Ground Coffee and Concrete: How your morning coffee can transform your morning walk
Last month lead author, Dr Rajeev Roychand, said the team at Royal Melbourne Institute of Technology in Australia had developed a way to recycle used ground coffee in order to make stronger concrete.
It does so by replacing a portion of the sand required to make the concrete with biochar. This is a substance the coffee grounds are turned into, done with a low-energy process. It mirrors the way fresh coffee beans are roasted and prepared for use in coffee shops, only without oxygen. This lightweight residue is similar to charcoal and can improve the strength of the concrete by around 30%.
The idea came from the desire to reduce coffee waste in the workplace. Most waste coffee grounds at the moment in Australia actually go to landfills. Imagine that for the approximately 10 billion kilograms of coffee generated annually.
In the UK alone we throw away roughly 500,000 tonnes of ground coffee per year – we drink approximately 98 million cups of coffee per day.
Now imagine being able to give that coffee another shot at life.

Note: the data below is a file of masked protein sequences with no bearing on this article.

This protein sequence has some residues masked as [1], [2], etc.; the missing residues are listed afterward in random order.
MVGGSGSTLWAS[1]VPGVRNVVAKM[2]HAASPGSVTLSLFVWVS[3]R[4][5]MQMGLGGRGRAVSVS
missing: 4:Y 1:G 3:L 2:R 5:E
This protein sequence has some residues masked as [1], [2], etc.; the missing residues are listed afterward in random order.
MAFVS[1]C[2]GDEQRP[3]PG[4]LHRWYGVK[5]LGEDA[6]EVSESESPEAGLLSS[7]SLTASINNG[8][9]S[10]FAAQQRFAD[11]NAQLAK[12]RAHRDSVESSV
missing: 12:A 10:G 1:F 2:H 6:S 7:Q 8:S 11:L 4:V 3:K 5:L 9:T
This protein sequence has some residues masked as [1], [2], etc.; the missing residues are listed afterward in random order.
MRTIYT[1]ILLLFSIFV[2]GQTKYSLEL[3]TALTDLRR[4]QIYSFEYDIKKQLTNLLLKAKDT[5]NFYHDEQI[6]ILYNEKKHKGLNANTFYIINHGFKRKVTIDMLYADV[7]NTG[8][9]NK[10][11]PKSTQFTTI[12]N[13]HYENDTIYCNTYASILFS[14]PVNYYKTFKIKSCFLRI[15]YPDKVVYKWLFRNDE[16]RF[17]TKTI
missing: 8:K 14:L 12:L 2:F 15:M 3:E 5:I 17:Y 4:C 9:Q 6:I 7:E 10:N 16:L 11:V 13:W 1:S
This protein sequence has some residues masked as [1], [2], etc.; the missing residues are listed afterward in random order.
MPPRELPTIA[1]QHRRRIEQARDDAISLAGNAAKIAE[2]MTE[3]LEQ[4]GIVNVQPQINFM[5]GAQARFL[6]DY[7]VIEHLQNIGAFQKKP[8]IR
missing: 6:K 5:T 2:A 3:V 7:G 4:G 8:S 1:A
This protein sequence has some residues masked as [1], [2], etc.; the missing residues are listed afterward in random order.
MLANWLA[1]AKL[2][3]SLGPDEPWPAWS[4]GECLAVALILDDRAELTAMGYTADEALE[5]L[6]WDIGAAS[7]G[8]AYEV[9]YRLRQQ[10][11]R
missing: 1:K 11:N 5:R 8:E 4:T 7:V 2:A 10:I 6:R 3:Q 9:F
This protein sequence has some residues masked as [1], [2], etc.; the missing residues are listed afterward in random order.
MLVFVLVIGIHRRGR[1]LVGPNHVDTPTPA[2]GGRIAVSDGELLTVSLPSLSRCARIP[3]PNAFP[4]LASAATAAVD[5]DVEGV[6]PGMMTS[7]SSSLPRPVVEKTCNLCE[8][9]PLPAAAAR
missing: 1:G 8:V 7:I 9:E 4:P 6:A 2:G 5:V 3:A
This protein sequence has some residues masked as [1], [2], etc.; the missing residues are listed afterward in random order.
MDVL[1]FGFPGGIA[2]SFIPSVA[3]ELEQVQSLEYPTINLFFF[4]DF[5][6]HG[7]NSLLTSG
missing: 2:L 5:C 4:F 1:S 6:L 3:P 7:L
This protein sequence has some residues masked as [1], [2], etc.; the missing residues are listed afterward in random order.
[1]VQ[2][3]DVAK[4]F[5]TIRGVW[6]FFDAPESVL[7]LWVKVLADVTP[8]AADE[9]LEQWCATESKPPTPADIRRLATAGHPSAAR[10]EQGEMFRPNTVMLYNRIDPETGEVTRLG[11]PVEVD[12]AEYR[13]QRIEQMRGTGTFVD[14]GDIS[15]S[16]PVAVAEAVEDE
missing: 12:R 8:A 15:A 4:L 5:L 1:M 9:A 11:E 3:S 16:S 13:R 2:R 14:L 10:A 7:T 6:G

But, it also has another added benefit – reducing the amount of sand used in construction. Every year construction projects use 50 billion tonnes of natural sand. Taken from river beds and banks, this is a finite resource. So, it’s reducing depletion of natural resources, reusing what we’re wasting and being a good example of how recycling can make a huge difference.
It’s always interesting to see what others across the world are doing and how construction methods are improving. It’s also great to see that these are ways that are going to help the environment – reducing our usage of natural resources and helping to keep coffee waste out of landfills!
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